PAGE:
8 Locating and Examining Translated CL Scripts

When the source for a PyRAF task is an IRAF CL script, PyRAF converts that CL script into an equivalent Python script, and it is that Python script that is actually executed when the task is invoked. The translation from CL to Python is normally done just once, when the task is first referenced, for example by using lpar or by running the task. Clearly, then, the translated script must be saved. The translated script (the Python equivalent of the CL script) is saved in a cache directory, which by default is the pyraf/clcache subdirectory of the user's IRAF home directory.

The file names in the clcache directory look peculiar (e.g. uJJQIVVFrKg-9jq2znC4OA==). Each name is constructed from the hash() of the contents of the corresponding CL script file, so the clcache files are tied to the contents of the CL scripts rather than to their names. One advantage of this is that if there are two or more identical CL scripts, they will map to the same clcache filename; such duplication does occur within the IRAF system. Another advantage to this scheme is that a CL script can be moved from one package to another (e.g. installing a script after testing in a local directory) without requiring recompilation of the cached version. It also allows multiple versions of IRAF on the same file system.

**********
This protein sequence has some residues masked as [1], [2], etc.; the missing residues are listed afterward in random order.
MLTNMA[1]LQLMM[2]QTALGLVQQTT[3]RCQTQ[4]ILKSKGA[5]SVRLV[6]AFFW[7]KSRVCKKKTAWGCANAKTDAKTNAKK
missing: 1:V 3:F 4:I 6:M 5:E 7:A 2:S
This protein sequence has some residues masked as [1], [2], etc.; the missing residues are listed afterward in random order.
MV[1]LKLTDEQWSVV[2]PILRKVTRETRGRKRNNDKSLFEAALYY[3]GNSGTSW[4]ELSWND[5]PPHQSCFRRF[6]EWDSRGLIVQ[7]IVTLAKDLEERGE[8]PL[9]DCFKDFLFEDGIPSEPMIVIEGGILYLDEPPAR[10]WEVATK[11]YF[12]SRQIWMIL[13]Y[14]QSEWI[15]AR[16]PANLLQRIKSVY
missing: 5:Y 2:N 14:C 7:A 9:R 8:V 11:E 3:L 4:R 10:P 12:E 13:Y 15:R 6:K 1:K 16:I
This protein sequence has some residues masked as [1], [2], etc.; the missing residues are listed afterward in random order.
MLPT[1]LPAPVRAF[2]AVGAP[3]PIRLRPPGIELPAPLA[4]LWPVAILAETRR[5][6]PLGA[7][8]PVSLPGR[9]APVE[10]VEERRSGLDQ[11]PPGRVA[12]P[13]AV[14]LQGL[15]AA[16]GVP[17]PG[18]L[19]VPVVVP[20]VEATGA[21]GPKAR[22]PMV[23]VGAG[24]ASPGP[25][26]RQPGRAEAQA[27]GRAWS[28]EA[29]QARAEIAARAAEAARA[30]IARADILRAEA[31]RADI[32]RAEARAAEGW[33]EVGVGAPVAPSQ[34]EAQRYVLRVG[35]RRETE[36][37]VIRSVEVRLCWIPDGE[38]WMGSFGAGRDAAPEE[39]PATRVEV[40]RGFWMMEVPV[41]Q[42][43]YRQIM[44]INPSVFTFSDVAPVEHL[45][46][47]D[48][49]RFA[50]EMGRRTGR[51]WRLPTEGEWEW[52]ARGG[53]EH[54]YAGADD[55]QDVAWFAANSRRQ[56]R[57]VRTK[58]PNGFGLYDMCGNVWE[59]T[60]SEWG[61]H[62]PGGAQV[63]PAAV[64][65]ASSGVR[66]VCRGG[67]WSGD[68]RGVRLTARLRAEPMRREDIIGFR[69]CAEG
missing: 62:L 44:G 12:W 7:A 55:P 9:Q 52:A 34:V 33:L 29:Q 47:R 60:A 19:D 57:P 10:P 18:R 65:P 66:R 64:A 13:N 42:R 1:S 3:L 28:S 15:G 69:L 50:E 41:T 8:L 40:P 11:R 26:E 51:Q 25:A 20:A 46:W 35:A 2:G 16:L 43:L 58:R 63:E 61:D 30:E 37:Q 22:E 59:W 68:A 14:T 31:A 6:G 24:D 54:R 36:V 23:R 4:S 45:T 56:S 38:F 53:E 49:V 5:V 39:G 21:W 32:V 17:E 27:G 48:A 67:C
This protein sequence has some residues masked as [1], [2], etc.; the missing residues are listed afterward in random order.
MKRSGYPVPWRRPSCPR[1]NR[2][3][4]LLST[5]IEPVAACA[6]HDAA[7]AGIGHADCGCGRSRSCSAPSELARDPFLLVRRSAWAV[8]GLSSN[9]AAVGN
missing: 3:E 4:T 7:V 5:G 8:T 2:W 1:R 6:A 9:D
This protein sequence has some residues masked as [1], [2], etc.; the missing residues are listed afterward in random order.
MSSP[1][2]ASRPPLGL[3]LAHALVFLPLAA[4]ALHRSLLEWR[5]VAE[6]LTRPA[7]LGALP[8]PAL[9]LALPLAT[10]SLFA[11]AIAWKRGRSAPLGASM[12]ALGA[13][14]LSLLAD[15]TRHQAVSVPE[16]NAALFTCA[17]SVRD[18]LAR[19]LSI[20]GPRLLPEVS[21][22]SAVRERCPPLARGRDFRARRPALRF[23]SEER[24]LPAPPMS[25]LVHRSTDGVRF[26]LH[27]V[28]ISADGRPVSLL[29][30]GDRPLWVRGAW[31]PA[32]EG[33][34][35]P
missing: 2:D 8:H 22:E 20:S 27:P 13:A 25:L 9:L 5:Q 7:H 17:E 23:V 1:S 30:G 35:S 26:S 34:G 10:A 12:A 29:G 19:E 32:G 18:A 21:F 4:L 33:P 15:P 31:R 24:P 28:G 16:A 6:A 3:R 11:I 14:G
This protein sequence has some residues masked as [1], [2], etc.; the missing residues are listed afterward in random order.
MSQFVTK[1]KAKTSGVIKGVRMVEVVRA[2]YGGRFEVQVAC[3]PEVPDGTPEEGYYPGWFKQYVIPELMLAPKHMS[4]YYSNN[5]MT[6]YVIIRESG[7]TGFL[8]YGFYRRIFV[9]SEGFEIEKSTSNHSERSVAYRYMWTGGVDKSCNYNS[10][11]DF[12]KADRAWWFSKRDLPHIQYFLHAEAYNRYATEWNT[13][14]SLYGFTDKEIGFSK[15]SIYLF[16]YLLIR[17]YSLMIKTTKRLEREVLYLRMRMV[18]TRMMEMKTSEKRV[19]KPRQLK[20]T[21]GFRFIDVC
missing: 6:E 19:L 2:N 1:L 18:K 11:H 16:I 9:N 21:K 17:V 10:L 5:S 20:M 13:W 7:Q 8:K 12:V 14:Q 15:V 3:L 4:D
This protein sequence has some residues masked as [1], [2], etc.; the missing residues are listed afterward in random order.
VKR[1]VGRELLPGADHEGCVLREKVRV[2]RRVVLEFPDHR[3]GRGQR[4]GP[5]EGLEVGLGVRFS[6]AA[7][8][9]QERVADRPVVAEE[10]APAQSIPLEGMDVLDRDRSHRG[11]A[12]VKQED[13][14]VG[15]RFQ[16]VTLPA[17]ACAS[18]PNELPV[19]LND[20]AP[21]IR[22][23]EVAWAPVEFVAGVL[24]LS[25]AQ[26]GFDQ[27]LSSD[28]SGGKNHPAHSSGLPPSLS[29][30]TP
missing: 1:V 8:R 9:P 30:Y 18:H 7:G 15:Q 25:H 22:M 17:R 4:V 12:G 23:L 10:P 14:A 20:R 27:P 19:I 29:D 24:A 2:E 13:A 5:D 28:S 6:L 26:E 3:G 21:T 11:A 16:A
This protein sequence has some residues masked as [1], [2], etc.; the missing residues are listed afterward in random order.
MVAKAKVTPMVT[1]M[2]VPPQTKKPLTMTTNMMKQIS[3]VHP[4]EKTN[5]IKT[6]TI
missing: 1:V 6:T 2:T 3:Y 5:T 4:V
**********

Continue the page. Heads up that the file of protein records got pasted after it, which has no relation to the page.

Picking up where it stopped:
The files in the clcache directory are in Python pickle format. The getCode() method of the task retrieves the Python version of the script from the clcache directory and returns it as a string. Using the jqz.cl example given above, the syntax would be x = iraf.jqz.getCode(). The cached version of the CL script will be regenerated automatically if the CL script is edited (and then used). However, sometimes it may be necessary to force regeneration of the Python version without touching the original CL script. For example, this would be necessary if PyRAF itself were modified in a way that affected the parameter handling mechanism. The reCompile() method recreates the Python equivalent of the CL script and saves the result in the clcache directory; for example, iraf.jqz.reCompile().

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